This retrospective observational study included a cohort of 8715 patients admitted to the medical/surgical ICU of Chiba University Hospital between January 2011 and December 2015. Adult (≥18 years of age) AKI patients without a previous diagnosis of end-stage renal disease (ESRD) requiring dialyzes who stayed in the ICU for ≥48 h were enrolled. Patients were excluded if baseline data (serum creatinine, urine output, body weight) were missing, an AKI diagnosis within 24 h after ICU admission was lacking, or data on serum IL-6 levels on ICU admission were lacking.
Data collection and definition
Baseline characteristics consisting of age, sex, body weight, comorbidities (chronic kidney disease [CKD], hypertension [HT], diabetes mellitus [DM]), severity scores (Acute Physiology and Chronic Health Evaluation [APACHE] II score, Sequential Organ Failure Assessment [SOFA] score), and etiologies of AKI (sepsis, cardiovascular disease, hypovolemia, severe acute pancreatitis, major surgery, hepatic failure, urinary tract obstruction, drug-induced, and other) were retrieved. Urine output was retrieved hourly for the first 72 h of ICU admission, and the use of RRT was retrieved on days 1 and 90 of the ICU admission. Serum IL-6 levels were measured immediately after the serum levels of creatinine, using the same blood samples originally obtained for the routine clinical measurements. These values were determined using commercially available assay kit (IL-6, Roche Diagnostics K.K., Tokyo, Japan; creatinine, Wako Pure Chemical Industries, Ltd., Osaka, Japan). Serum IL-6 levels from day 1 of the ICU admission were retrieved as the data on admission. Serum creatinine levels were retrieved at baseline, on day 1 of ICU admission, at hospital discharge, and on day 90 after the ICU admission. The baseline creatinine was defined as the lowest documented level within 3 months to 1 week prior to the ICU admission . If this baseline creatinine levels were missing, we calculated the values according to the revised estimated glomerular filtration rate (GFR) from serum creatinine levels adapted for the Japanese population , assuming an estimated GFR of 75 mL/min/1.73 m2 . For serum creatinine on day 90, data within 7 days of the actual day 90 were considered acceptable. Due to the lack of an established cut off value of IL-6 for evaluating AKI, patients were assigned to three groups according to low, middle, and high admission IL-6 level tertiles.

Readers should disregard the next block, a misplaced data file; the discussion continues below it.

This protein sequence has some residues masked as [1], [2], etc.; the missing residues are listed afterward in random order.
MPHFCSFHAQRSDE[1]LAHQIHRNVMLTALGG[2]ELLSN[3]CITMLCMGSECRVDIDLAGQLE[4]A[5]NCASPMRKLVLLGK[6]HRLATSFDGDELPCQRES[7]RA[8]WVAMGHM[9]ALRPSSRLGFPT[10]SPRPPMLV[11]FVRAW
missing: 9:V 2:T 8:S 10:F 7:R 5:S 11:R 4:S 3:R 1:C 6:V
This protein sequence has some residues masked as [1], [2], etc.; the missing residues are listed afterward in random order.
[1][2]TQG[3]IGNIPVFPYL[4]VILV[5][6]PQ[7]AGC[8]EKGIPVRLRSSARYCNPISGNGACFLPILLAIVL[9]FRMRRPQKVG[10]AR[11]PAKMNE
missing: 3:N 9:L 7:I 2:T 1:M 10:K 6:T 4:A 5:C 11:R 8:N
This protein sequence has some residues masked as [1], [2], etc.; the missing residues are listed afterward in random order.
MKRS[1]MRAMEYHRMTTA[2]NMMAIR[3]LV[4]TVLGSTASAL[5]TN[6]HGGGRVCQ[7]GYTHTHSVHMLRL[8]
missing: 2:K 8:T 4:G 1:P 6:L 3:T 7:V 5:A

AKI was diagnosed according to KDIGO criteria. AKI stages on day 1 were determined according to the change in serum creatinine levels from baseline to day 1 (or need for RRT) or urine output within 24 h after the ICU admission . When AKI stages differed between the two criteria, the higher AKI stage was retrieved. In-hospital 90-day persistent AKI was defined as sustention of any kidney injury at 90-day or on hospital discharge in survivors. It was evaluated by the serum creatinine levels at baseline and on day 90 or hospital discharge, or need for RRT according to the KDIGO criteria. Persistent AKI was diagnosed when the creatinine level elevated by 0.3 mg/dL or greater than the baseline, increased 1.5 times or greater than the baseline, or required RRT on day 90 or at the time of hospital discharge. Complete renal recovery was defined as a condition in which the serum creatinine levels on day 90 or hospital discharge decreased to the baseline, and there was no longer a need for RRT .
The primary outcome was in-hospital 90-day mortality. The secondary outcome variables were urine output, incidence of persistent anuria for ≥12 h during the first 72 h, and in-hospital 90-day persistent AKI. Pearson’s chi-square test was used to analyze categorical values, while the Kruskal-Wallis test and Dunn’s post hoc test were used to analyze continuous values.